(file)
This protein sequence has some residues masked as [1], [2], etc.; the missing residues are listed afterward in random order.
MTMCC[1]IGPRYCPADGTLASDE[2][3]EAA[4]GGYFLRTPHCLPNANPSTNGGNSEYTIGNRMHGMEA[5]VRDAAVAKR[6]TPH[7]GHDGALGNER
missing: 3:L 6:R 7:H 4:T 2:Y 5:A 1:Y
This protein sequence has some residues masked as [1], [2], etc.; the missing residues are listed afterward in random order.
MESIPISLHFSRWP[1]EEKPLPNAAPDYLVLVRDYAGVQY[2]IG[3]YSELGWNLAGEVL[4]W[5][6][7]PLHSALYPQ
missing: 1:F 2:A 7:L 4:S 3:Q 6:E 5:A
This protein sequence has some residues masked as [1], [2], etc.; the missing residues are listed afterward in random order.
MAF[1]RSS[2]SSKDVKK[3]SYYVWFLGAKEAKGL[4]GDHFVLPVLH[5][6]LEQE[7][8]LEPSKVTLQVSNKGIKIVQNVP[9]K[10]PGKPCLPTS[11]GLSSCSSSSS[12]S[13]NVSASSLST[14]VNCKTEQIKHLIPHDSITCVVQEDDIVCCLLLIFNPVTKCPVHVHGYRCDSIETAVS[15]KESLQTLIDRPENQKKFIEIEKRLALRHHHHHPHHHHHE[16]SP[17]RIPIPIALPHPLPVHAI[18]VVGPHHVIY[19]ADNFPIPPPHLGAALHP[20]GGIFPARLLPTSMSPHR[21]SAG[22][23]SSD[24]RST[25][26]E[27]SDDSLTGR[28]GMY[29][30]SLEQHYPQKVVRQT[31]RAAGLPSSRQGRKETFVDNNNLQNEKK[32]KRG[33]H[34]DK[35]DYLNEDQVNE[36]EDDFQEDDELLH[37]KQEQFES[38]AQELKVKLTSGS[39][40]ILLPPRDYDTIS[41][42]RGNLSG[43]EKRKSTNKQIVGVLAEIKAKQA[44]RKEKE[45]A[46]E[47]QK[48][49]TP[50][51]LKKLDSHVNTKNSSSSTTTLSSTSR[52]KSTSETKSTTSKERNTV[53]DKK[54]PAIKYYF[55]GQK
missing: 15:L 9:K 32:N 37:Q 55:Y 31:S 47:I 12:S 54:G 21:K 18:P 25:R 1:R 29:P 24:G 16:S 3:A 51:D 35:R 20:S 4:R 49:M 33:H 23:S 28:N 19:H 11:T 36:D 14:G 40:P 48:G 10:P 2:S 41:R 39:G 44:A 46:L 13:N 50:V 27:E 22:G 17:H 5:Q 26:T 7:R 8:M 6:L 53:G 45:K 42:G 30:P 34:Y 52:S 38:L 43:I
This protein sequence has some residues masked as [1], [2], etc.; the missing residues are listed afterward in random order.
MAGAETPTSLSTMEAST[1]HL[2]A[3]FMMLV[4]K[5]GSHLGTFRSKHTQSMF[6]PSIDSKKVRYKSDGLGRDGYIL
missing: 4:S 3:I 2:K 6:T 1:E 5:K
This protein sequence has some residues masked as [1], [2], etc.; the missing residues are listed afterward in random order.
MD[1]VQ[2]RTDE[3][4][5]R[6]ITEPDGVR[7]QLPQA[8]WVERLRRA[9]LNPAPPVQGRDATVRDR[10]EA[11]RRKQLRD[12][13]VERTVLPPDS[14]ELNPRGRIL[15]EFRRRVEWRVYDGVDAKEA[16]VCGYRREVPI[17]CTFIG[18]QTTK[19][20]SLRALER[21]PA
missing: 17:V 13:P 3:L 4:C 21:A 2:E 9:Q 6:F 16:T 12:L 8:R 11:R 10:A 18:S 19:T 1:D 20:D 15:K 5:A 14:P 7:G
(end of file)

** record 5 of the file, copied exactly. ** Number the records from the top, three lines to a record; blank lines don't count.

This protein sequence has some residues masked as [1], [2], etc.; the missing residues are listed afterward in random order.
MD[1]VQ[2]RTDE[3][4][5]R[6]ITEPDGVR[7]QLPQA[8]WVERLRRA[9]LNPAPPVQGRDATVRDR[10]EA[11]RRKQLRD[12][13]VERTVLPPDS[14]ELNPRGRIL[15]EFRRRVEWRVYDGVDAKEA[16]VCGYRREVPI[17]CTFIG[18]QTTK[19][20]SLRALER[21]PA
missing: 17:V 13:P 3:L 4:C 21:A 2:E 9:Q 6:F 16:T 12:L 8:R 11:R 10:A 18:S 19:T 1:D 20:D 15:K 5:A 14:P 7:G